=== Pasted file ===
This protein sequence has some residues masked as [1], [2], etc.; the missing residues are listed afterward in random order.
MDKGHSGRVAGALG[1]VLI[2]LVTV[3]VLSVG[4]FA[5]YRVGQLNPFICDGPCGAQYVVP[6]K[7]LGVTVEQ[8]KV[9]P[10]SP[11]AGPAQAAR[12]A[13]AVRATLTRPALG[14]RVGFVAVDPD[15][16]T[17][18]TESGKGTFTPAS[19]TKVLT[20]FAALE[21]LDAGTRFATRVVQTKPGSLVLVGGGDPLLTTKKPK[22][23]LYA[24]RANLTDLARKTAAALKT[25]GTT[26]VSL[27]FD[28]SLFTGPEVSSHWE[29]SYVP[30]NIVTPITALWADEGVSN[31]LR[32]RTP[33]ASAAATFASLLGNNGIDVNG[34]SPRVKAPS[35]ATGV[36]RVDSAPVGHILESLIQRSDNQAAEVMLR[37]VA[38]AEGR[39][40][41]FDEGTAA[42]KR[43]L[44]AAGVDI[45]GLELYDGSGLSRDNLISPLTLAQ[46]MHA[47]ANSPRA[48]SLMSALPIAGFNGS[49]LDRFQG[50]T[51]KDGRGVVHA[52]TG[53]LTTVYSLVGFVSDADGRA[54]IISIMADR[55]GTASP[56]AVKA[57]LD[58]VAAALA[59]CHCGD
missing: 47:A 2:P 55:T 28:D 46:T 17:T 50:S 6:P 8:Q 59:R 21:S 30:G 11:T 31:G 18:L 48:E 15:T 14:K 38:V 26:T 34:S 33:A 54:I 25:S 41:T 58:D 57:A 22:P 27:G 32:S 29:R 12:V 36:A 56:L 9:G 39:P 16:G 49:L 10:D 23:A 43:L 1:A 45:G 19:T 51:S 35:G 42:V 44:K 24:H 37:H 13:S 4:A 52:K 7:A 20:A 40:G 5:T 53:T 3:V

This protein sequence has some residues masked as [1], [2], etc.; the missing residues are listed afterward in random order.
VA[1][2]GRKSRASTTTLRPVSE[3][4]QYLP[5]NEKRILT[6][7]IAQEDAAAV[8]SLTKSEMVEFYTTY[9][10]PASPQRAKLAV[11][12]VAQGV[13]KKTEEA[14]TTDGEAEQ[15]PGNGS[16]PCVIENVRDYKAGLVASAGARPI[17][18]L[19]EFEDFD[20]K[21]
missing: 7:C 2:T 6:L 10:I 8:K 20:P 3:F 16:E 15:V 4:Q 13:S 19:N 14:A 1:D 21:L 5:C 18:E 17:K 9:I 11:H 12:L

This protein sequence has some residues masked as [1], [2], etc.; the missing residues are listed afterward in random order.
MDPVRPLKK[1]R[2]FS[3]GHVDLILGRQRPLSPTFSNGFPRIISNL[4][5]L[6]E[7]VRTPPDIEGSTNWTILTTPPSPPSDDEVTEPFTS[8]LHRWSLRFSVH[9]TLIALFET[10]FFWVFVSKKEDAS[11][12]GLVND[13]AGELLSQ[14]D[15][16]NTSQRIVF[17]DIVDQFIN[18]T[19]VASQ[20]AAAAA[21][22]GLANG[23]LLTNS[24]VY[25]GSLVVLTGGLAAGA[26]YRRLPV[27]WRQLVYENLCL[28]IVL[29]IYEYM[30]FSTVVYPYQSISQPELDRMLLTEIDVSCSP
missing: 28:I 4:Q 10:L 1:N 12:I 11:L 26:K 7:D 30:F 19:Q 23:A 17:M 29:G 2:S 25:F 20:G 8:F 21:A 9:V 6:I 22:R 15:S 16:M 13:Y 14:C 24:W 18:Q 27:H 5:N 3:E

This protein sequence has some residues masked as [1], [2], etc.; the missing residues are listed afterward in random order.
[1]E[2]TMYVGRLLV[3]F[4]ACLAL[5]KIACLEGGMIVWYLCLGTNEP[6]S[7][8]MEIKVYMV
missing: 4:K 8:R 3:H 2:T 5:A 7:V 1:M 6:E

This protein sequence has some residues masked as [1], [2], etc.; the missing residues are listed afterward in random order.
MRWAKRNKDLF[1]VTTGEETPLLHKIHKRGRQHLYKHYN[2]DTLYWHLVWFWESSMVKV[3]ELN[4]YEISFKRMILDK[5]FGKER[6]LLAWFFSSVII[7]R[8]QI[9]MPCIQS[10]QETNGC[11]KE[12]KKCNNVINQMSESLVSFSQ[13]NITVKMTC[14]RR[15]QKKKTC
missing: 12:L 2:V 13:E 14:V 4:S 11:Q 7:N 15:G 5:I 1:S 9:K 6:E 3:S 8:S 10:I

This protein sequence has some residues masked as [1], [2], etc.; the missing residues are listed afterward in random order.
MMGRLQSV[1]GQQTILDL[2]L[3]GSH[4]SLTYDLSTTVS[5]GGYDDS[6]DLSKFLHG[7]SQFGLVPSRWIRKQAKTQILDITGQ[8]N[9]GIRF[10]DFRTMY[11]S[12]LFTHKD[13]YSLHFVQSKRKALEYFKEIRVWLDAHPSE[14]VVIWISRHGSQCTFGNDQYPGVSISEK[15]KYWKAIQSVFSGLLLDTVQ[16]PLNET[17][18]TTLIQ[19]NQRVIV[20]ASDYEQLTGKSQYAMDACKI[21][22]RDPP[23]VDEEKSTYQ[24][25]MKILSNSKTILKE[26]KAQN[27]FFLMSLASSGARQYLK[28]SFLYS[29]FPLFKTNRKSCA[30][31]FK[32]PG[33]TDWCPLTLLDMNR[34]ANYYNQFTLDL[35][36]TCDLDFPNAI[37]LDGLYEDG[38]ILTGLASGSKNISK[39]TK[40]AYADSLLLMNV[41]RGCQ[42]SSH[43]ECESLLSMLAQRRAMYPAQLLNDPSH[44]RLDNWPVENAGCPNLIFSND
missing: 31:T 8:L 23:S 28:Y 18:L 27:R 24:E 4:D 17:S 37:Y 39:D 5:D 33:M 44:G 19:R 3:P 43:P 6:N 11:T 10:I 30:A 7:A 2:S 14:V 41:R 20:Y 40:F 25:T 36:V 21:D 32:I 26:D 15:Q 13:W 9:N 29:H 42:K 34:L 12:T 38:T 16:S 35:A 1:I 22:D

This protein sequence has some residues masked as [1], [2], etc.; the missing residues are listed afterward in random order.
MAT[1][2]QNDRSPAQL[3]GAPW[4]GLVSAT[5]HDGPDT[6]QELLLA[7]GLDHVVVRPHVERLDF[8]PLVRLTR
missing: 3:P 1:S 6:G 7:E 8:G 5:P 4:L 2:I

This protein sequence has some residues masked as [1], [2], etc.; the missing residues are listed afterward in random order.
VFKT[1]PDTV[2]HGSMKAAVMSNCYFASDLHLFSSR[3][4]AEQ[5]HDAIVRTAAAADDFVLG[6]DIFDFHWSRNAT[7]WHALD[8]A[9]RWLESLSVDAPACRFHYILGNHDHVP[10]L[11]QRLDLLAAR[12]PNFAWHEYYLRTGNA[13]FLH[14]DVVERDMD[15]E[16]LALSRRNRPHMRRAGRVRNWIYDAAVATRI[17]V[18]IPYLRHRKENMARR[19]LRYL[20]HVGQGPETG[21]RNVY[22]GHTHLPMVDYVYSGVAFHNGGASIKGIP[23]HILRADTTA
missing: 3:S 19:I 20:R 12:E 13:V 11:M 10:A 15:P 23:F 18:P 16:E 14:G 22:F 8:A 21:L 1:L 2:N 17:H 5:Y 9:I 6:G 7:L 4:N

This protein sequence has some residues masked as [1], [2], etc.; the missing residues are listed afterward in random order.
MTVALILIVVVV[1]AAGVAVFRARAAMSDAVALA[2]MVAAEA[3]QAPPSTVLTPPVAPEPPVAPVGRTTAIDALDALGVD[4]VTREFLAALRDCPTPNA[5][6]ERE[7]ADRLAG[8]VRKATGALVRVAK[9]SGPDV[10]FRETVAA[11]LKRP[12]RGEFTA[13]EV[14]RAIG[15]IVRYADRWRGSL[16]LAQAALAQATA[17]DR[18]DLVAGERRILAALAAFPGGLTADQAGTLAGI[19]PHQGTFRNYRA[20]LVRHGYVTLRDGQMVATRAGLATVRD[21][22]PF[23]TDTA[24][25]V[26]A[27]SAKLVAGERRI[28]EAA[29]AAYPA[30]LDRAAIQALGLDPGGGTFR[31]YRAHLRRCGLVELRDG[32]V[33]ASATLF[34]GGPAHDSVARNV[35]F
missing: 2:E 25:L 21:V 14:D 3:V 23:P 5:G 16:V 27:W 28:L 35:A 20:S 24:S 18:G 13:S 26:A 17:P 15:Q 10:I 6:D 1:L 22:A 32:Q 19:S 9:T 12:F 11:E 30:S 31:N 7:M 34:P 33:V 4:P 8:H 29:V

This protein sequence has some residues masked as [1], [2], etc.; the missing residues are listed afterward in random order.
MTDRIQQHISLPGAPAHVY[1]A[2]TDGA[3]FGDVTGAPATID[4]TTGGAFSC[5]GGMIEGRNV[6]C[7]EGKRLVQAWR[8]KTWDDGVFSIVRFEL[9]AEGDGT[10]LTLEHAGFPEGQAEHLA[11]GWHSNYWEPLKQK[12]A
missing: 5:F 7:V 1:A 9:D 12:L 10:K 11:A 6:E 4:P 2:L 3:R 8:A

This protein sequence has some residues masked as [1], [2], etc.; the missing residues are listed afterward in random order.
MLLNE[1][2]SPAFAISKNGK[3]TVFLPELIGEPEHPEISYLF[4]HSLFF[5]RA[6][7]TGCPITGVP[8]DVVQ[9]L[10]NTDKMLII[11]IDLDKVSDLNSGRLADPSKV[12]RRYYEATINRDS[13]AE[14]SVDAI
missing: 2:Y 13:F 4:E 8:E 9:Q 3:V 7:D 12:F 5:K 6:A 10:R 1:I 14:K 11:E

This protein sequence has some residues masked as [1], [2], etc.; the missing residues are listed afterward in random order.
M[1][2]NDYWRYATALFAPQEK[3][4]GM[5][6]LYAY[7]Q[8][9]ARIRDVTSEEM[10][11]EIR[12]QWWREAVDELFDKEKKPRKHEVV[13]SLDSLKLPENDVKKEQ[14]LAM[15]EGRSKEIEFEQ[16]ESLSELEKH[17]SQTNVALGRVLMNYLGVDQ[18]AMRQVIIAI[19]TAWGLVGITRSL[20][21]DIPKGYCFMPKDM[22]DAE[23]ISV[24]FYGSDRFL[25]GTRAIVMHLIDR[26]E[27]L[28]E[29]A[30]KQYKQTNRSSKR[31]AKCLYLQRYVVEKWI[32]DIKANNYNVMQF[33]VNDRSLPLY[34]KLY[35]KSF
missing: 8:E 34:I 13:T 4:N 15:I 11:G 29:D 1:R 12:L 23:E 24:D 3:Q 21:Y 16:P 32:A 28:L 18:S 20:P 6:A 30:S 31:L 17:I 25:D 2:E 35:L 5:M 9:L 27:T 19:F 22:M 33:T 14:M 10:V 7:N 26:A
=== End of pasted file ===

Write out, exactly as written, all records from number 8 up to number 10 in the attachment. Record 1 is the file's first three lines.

This protein sequence has some residues masked as [1], [2], etc.; the missing residues are listed afterward in random order.
VFKT[1]PDTV[2]HGSMKAAVMSNCYFASDLHLFSSR[3][4]AEQ[5]HDAIVRTAAAADDFVLG[6]DIFDFHWSRNAT[7]WHALD[8]A[9]RWLESLSVDAPACRFHYILGNHDHVP[10]L[11]QRLDLLAAR[12]PNFAWHEYYLRTGNA[13]FLH[14]DVVERDMD[15]E[16]LALSRRNRPHMRRAGRVRNWIYDAAVATRI[17]V[18]IPYLRHRKENMARR[19]LRYL[20]HVGQGPETG[21]RNVY[22]GHTHLPMVDYVYSGVAFHNGGASIKGIP[23]HILRADTTA
missing: 3:S 19:I 20:R 12:E 13:V 11:M 10:A 15:P 23:F 18:P 16:E 14:G 22:F 8:A 21:L 1:L 2:N 17:H 5:Y 9:I 6:G 7:L 4:N

This protein sequence has some residues masked as [1], [2], etc.; the missing residues are listed afterward in random order.
MTVALILIVVVV[1]AAGVAVFRARAAMSDAVALA[2]MVAAEA[3]QAPPSTVLTPPVAPEPPVAPVGRTTAIDALDALGVD[4]VTREFLAALRDCPTPNA[5][6]ERE[7]ADRLAG[8]VRKATGALVRVAK[9]SGPDV[10]FRETVAA[11]LKRP[12]RGEFTA[13]EV[14]RAIG[15]IVRYADRWRGSL[16]LAQAALAQATA[17]DR[18]DLVAGERRILAALAAFPGGLTADQAGTLAGI[19]PHQGTFRNYRA[20]LVRHGYVTLRDGQMVATRAGLATVRD[21][22]PF[23]TDTA[24][25]V[26]A[27]SAKLVAGERRI[28]EAA[29]AAYPA[30]LDRAAIQALGLDPGGGTFR[31]YRAHLRRCGLVELRDG[32]V[33]ASATLF[34]GGPAHDSVARNV[35]F
missing: 2:E 25:L 21:V 14:D 3:V 23:P 5:G 16:V 27:W 28:L 35:A 20:S 24:S 18:G 13:S 26:A 17:P 15:Q 10:I 6:D 1:L 22:A 32:Q 19:S 9:T 12:F 11:E 30:S 31:N 7:M 34:P 33:V 4:P 8:H 29:V

This protein sequence has some residues masked as [1], [2], etc.; the missing residues are listed afterward in random order.
MTDRIQQHISLPGAPAHVY[1]A[2]TDGA[3]FGDVTGAPATID[4]TTGGAFSC[5]GGMIEGRNV[6]C[7]EGKRLVQAWR[8]KTWDDGVFSIVRFEL[9]AEGDGT[10]LTLEHAGFPEGQAEHLA[11]GWHSNYWEPLKQK[12]A
missing: 5:F 7:V 1:A 9:D 12:L 10:K 11:A 6:E 4:P 2:L 3:R 8:A